“Pointing to the one character trait that causes more misery in people’s lives than any other would be difficult… Certainly one of the top three or four destructive traits would be having a feeling of entitlement. Entitlement is when someone feels as if people owe him things or special treatment simply because he exists. People with this character trait feel entitled to privileges, special treatment, things other people have, respect, love, or whatever else they want. And when they do not get what they want, they feel that the one who is not giving it to them is ‘wrong’… They carry around a feeling of ‘you should,’ and they are always demanding something from someone.”
I found this definition of entitlement in Boundaries with Kids (Cloud/Townsend) to be extremely helpful; it’s a trait I contemplate frequently but rarely see discussed in much depth. We encounter an entitlement mindset in our son, age 5, fairly frequently and have been combatting it for years (I wrote about its first cropping up here, when he was 3.) He’s our firstborn, and several other mom friends have confirmed that this trait often appears more in their eldest than in other kids. Perhaps because they view themselves as on more similar footing to the resident adults as to the younger children, or perhaps because each was an only child before siblings were born. [I’m not saying that this is always the case, just that it is in our family and several others we know.]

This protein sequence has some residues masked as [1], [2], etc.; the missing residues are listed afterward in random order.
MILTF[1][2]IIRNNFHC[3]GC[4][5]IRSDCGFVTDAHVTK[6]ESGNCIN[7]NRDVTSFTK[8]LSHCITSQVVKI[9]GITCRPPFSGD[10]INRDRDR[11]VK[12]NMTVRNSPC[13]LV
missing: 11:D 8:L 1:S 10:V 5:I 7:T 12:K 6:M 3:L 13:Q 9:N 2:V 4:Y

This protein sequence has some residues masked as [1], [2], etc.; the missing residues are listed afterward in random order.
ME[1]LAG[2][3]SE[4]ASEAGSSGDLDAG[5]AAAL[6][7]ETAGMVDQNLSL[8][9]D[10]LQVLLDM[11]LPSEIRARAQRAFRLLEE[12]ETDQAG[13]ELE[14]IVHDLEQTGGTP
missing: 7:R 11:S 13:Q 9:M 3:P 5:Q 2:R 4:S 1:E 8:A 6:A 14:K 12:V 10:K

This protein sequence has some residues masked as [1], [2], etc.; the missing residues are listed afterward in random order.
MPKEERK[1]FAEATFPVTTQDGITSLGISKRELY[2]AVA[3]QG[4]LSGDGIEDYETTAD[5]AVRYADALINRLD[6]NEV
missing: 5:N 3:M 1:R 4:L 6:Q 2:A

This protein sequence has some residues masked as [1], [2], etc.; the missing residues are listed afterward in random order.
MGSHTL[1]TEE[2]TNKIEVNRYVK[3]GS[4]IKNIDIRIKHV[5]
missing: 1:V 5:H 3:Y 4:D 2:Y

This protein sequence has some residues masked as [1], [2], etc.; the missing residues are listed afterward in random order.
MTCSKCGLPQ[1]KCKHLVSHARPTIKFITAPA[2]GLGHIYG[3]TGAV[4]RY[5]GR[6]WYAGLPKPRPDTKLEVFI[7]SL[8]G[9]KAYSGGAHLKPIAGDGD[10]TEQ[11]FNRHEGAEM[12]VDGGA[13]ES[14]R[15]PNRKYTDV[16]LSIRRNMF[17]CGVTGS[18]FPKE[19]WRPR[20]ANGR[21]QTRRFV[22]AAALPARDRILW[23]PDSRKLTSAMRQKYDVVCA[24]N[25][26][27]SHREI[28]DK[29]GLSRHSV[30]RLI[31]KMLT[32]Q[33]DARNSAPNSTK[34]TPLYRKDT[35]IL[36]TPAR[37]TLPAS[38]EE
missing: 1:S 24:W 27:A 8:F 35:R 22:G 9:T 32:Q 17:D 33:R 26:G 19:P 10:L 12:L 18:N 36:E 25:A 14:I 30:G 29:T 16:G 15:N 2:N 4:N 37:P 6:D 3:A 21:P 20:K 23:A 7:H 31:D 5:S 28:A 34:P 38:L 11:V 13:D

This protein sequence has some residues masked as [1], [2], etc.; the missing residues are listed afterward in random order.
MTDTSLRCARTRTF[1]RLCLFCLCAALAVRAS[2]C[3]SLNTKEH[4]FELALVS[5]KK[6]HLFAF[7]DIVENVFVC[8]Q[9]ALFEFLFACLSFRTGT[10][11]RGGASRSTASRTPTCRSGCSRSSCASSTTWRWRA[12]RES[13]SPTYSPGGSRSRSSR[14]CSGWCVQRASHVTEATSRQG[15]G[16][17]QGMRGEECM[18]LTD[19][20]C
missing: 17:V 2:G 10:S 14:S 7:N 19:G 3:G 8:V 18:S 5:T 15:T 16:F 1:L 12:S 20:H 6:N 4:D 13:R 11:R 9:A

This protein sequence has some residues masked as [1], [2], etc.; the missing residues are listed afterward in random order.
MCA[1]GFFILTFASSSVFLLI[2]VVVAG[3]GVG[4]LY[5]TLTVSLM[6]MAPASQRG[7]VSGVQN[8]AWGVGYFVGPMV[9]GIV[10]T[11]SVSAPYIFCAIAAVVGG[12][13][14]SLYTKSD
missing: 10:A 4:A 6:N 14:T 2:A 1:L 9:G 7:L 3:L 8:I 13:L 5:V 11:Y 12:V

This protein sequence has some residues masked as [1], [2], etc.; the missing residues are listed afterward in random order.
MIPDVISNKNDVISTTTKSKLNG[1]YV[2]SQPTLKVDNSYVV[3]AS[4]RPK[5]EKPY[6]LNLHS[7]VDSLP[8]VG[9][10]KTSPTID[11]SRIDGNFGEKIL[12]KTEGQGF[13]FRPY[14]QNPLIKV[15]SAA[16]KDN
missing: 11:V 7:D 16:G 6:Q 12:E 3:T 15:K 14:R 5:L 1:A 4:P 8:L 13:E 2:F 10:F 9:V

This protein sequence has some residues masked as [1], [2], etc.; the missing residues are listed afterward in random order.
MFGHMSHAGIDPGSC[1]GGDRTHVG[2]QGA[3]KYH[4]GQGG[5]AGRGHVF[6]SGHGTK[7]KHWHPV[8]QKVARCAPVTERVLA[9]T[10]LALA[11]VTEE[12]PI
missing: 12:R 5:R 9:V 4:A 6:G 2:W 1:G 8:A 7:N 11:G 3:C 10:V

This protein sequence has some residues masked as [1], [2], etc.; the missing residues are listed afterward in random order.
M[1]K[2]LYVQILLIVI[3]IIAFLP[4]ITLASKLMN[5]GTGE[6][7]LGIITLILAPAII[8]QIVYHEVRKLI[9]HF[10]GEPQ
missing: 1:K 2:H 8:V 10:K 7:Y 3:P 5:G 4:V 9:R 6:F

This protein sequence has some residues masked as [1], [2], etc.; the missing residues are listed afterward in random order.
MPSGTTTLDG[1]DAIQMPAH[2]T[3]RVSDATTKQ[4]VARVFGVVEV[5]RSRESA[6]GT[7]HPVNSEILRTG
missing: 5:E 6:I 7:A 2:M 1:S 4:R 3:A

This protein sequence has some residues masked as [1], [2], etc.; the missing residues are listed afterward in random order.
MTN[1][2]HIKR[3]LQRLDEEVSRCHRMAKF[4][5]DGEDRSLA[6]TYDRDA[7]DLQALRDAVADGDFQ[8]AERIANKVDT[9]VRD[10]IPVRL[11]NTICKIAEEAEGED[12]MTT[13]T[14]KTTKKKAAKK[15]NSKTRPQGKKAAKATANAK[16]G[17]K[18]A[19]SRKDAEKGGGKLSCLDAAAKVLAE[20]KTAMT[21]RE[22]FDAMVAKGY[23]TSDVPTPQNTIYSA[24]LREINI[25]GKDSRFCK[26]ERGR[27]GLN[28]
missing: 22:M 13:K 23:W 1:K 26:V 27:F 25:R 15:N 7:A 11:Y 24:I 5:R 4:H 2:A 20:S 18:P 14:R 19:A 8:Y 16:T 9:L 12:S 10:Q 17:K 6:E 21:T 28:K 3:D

We toilet-trained our 23-month old daughter last week, and for three days I kept her at my side all day. She basically got my undivided attention for those days – and also got to do things she normally wouldn’t (ie, stood on a chair at the counter for her snacks, walked around the house with a juice box). My husband commented, on the evening of the third day when he returned from work, how demanding and entitled her demeanor had become just over that short time. I’d noticed it myself; his observation reinforced my notion about the potential for entitlement mindsets in firstborns.
Cloud and Townsend contrast entitlement with gratitude, stating: “If you give something to entitled, envious people, it profits them or you nothing. They just feel that you have finally paid your debt to them. If you give to grateful people, they feel overwhelmed with how fortunate they are and how good you are. Parents need to help children work through their feelings of entitlement and envy and move to a position of gratitude.” I agree completely.
The thing that has been making the biggest difference in our son’s entitlement tendencies has been our move to utilize logical consequences (i.e., the Law of Sowing and Reaping) as a form of correction for misbehavior. He’s learning that he can, in fact, lose the things that he feels he has a right to – his 30 minutes of TV, his normal bedtime, his free time – has been teaching him more than our verbal training has ever gotten across. They are gifts to be appreciated, and if they aren’t appreciated, they can be taken away. (Or if he is going to make poor choices and persist in defiance, they can likewise be taken away. This is one way to demonstrate that it will not “go well with him” when he disobeys his parents.) This is another reason we’re finding that moving toward consequence-based correction for him at this stage in his development is often a better fit for him (and us) than other methods like outlasting and related measures.